Justin B. Biddle

Associate Professor, Director of Philosophy Minor

Member Of:
  • School of Public Policy
Office Location: DM Smith 316


Personal Pronouns:

Justin B. Biddle is an Associate Professor in the School of Public Policy at the Georgia Institute of Technology. His research interests are interdisciplinary in nature, drawing on fields such as philosophy of science, technology, and medicine; ethics of emerging technologies, and science and technology policy. Conceptually, his research explores the relationships between three sets of issues: (1) the role of values in science, technology, and medicine; (2) the epistemic implications of the social organization of research, and (3) ethics and policy. He is currently exploring these relationships in artificial intelligence (AI) and machine learning. He has also worked in the areas of biomedical research and agricultural biotechnology. He received a MA and PhD in History and Philosophy of Science from the University of Notre Dame and was later a Distinguished Fellow at the Notre Dame Institute for Advanced Study. Prior to arriving at Georgia Tech, he was a postdoctoral fellow in the Department of Philosophy at Bielefeld University in Germany.

  • M.A. and Ph.D., University of Notre Dame, History and Philosophy of Science
  • B.A., University of Dayton, Philosophy
  • B.S., University of Dayton, Physics
Awards and
  • Distinguished Fellow at the Notre Dame Institute for Advanced Study (Spring 2014)
Areas of
  • Bioethics
  • Ethics Of Artificial Intelligence
  • Ethics Of Emerging Technologies
  • Intellectual Property Rights
  • Philosophy Of Science, Technology, And Medicine


Research Fields:
  • Digital Media
  • Ethics and Philosophy of Science and Technology
  • History of Technology/Engineering and Society
  • Science and Technology Studies
  • Science, Technology, and Innovation Policy
  • Studies Abroad
  • Wicked Problems
  • Gender
  • Health
  • Inequality and Social Justice
  • Race/Ethnicity
  • Bioethics, Bioscience, Biotechnology
  • Emerging Technologies - Innovation
  • Ethical Practices in Contemporary Contexts
  • Framing
  • Human/Machine Interaction
  • Inequality and Poverty
  • Inequality, Inequity, and Social Justice
  • Innovation
  • Perspectives on technology
  • Philosophy
  • Privacy
  • Problem-Based Learning
  • Science and Technology
  • Surveillance
  • Sustainability
  • Technology
  • Technology and Innovation
  • Technology Management and Policy
  • Uncertainty and Decision Making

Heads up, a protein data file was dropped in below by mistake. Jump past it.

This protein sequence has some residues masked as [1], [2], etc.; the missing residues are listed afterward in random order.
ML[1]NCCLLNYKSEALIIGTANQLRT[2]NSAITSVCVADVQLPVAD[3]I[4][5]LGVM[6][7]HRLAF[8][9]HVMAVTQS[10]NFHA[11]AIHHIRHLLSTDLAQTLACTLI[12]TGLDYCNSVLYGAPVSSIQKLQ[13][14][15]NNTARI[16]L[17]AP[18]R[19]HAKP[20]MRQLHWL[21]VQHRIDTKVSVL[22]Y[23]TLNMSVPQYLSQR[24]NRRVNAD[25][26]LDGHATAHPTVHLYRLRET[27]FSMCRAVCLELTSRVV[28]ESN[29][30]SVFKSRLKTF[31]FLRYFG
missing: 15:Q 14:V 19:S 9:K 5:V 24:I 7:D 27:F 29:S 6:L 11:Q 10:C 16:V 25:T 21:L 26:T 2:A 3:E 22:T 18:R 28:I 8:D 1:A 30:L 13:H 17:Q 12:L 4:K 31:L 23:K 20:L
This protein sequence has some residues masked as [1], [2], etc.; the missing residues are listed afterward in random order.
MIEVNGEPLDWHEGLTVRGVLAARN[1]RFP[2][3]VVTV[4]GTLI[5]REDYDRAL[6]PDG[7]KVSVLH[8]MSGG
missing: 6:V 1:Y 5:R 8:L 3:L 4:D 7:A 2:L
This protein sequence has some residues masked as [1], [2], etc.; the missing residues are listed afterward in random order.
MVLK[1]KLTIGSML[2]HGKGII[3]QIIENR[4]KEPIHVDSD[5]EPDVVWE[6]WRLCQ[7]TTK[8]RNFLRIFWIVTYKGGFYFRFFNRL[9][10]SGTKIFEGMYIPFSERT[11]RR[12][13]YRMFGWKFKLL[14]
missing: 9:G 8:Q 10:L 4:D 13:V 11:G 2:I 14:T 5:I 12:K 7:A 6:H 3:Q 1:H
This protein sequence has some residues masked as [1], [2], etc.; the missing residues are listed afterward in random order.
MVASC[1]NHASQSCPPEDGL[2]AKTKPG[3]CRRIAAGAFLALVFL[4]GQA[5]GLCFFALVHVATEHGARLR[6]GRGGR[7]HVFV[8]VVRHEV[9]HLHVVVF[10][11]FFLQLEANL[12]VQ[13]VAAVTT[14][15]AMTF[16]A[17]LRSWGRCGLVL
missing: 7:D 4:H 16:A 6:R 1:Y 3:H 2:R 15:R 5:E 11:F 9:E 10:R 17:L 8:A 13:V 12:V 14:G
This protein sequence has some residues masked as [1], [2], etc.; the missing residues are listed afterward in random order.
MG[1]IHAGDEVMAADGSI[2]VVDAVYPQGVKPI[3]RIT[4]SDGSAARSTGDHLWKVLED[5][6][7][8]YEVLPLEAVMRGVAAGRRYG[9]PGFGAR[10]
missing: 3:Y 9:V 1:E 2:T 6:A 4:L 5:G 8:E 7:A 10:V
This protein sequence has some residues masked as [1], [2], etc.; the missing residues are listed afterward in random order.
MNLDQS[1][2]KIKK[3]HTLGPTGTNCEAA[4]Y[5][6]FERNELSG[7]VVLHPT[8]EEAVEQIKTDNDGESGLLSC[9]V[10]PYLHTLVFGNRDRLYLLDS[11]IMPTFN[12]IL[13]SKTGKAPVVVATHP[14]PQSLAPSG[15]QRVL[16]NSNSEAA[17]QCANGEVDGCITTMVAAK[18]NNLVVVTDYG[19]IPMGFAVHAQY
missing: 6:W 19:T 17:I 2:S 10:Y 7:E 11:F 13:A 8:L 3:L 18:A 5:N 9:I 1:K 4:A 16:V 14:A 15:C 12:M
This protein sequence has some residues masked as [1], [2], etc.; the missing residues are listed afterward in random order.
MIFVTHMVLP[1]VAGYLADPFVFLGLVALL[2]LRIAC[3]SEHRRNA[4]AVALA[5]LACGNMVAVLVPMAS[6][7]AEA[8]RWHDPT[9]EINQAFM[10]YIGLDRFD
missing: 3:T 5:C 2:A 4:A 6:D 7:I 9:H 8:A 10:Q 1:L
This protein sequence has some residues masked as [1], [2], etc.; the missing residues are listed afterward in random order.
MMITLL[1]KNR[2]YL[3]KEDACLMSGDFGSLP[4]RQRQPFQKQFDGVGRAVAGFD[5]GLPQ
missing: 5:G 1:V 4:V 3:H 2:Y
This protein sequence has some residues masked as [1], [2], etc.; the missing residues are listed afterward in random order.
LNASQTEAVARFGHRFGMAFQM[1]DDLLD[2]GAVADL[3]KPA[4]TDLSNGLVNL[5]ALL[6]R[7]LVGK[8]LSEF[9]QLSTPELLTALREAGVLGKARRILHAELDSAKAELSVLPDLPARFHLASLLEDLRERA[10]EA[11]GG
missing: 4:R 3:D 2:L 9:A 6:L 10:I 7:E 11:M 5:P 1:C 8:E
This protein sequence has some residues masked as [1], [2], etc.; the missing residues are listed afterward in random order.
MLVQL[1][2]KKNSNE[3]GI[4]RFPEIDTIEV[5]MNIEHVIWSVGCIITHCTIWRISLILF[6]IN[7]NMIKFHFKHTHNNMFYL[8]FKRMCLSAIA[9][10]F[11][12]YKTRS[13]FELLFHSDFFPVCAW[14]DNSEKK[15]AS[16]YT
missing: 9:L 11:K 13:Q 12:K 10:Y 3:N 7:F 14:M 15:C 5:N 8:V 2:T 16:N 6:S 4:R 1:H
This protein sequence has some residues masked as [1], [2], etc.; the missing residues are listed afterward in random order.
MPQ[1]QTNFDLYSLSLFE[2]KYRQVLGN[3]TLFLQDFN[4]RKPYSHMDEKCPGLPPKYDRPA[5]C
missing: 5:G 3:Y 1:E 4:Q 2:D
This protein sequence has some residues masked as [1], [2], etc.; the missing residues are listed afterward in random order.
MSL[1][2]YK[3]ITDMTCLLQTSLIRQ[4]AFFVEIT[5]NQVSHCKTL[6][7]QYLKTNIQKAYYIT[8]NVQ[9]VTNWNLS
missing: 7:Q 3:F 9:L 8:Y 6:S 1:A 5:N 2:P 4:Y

• Wicked Problems


  • PHIL-2010: Intro Philosophy
  • PHIL-3103: Modern Philosophy
  • PHIL-3113: Logic& Critical Thinking
  • PHIL-3115: Philosophy of Science
  • PHIL-3127: Sci, Tech & Human Values
  • PHIL-3140: Philosophy of Food
  • PST-3103: Modern Phil
  • PST-3115: Philosophy of Science
  • PST-4174: Perspectives-Sci & Tech
  • PUBP-6010: Ethic,Epistem&Public Pol

Recent Publications

Working Papers

  • Applications and Societal Implications of Artificial Intelligence in Manufacturing: A Systematic Review
    In: arXiv
    Date: July 2023

    This paper undertakes a systematic review of relevant extant literature to consider the potential societal implications of the growth of AI in manufacturing. We analyze the extensive range of AI applications in this domain, such as interfirm logistics coordination, firm procurement management, predictive maintenance, and shop-floor monitoring and control of processes, machinery, and workers. Additionally, we explore the uncertain societal implications of industrial AI, including its impact on the workforce, job upskilling and deskilling, cybersecurity vulnerability, and environmental consequences. After building a typology of AI applications in manufacturing, we highlight the diverse possibilities for AI's implementation at different scales and application types. We discuss the importance of considering AI's implications both for individual firms and for society at large, encompassing economic prosperity, equity, environmental health, and community safety and security. The study finds that there is a predominantly optimistic outlook in prior literature regarding AI's impact on firms, but that there is substantial debate and contention about adverse effects and the nature of AI's societal implications. The paper draws analogies to historical cases and other examples to provide a contextual perspective on potential societal effects of industrial AI. Ultimately, beneficial integration of AI in manufacturing will depend on the choices and priorities of various stakeholders, including firms and their managers and owners, technology developers, civil society organizations, and governments. A broad and balanced awareness of opportunities and risks among stakeholders is vital not only for successful and safe technical implementation but also to construct a socially beneficial and sustainable future for manufacturing in the age of AI.

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